This crossing seemed a bit more enjoyable then my last attempt. I approached the swim with a participant mentality instead of a racer mentality this go around. This helped me establish a more relaxed pace, which was smarter for the long haul. Plus my lack of yardage this year and racing without the wetsuit pretty much guaranteed I wouldn't be setting a PR, so it was a low pressure event.
A messed up elbow from a snowboarding accident kept me from doing a whole lot in the pool for much for February - March. Not sure what I did in April, but it wasn't much swimming. I did a 2.4 mile race beginning of May which did not leave me very confident that I had the swim endurance yet, so May was a crash month for me to jack up the yardage. From my logs I had 14 miles total swimming Jan thru April. Then in the next 6 weeks before the bay swim I put in 51 miles.
I did not know if I was going to wear the wetsuit or not until I got to the beach and felt the water. Reported water temps were 78 degrees, but felt over 80 near the shore line. So I opted to go without the wetsuit.
In the pre-race meeting they announced that this was the first time in 20 years that we would be hitting a low tide (Ebb to Flood) and also the warmest the water temperatures have been in those 20 years. In an effort to remove the pressure on people to wear wetsuits in the warm water temps they setup separate timing mats to register who was and wasn't wearing a wetsuit. As far as the tides go they predicted light currents and fast times, but admitted there was an unknown factor since the swim has never been done with these current conditions. Despite the water temperature being stupid warm the air temp was only low 80s with little to no wind. Water looked perfect.
First mile went well. A bit of bumping shoulders and people on my feet, but when you have that many people of similar speeds starting together it happens. I settled in to an easy/comfortable pace and hugged the left spans. Typically the current pulls North for the first stretch, making it a struggle to complete the turn. This year the first bend seemed to go smoothly, until about where the bridges started to straighten out about 1 - 1.5 miles in. Then, in a split-second it felt like we were all suddenly moved to the other side of the spans. Everyone started swimming diagonally just to stay within the bridges. Much stronger current then I was expecting.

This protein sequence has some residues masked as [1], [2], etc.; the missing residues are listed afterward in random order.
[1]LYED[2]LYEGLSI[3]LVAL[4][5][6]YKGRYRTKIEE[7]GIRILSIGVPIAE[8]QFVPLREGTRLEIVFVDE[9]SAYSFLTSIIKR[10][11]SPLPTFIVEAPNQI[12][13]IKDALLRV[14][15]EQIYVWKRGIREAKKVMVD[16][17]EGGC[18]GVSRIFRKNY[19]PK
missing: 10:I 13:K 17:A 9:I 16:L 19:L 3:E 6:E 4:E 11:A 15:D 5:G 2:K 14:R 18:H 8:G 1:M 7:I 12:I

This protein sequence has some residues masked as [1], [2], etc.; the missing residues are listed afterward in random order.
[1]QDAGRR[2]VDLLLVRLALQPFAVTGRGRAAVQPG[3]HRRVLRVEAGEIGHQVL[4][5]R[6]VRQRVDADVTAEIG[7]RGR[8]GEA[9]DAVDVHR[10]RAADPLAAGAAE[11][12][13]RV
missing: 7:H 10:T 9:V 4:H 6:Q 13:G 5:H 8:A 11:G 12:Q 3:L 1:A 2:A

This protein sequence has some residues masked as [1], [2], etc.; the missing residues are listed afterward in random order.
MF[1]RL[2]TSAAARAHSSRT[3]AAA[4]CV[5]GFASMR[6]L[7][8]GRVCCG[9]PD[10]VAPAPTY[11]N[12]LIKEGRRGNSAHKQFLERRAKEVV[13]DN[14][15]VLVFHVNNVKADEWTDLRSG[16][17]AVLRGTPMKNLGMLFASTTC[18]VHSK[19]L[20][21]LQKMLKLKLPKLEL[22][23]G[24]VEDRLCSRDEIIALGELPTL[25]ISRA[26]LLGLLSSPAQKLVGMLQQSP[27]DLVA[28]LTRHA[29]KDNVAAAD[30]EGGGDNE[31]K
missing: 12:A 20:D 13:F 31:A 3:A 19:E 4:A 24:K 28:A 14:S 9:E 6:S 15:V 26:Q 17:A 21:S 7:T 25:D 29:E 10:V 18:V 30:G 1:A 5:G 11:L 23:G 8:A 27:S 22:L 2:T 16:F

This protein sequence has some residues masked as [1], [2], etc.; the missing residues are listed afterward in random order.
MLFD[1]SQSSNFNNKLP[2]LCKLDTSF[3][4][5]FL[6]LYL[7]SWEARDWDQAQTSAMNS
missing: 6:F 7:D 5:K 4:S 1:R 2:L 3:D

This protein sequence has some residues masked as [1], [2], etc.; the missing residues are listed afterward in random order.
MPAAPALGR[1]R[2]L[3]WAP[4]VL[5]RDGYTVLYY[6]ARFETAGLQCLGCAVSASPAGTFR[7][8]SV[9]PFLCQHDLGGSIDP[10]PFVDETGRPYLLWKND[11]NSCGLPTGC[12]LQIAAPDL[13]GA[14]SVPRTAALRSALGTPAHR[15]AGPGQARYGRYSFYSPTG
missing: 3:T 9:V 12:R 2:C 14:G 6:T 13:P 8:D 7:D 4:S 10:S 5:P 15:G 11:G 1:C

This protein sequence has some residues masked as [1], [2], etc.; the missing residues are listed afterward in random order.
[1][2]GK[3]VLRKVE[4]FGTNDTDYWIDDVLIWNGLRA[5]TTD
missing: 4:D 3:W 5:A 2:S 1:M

This kept up until we crossed the first channel where things then calmed back down a bit. Pace picked back up for the next mile. Water remained fairly flat with really nice conditions until we hit the second span and again had to deal with the large rollers. Current thru this channel was not an issue though.
From the second channel to the turn out of the bridge was the most mentally draining stretch of the swim. Scenery doesn't change much and it feels like it lasts forever. Somewhere during this stretch I vowed never to do this swim again (same spot as last time).
When we hit the turn out of the bridges the current had shifted and was now flowing against us. The water was whipping around the land making forward progress slow considerably.
After really pushing this stretch to get past the current I stopped in the now shallow waters and dolphin dove for a bit till I regained myself, then swam it in.
Something like 90 people were pulled from the race. Thunder storms rolled in towards the end and the Coast Guard decided to pull people still in the water. Sucks.
Next time I'll apply body glide to my neckline. Even without the wetsuit I got a bit of chaffing from the brackish water.
Don't think I'd wear a wetsuit unless the water temps were below 76.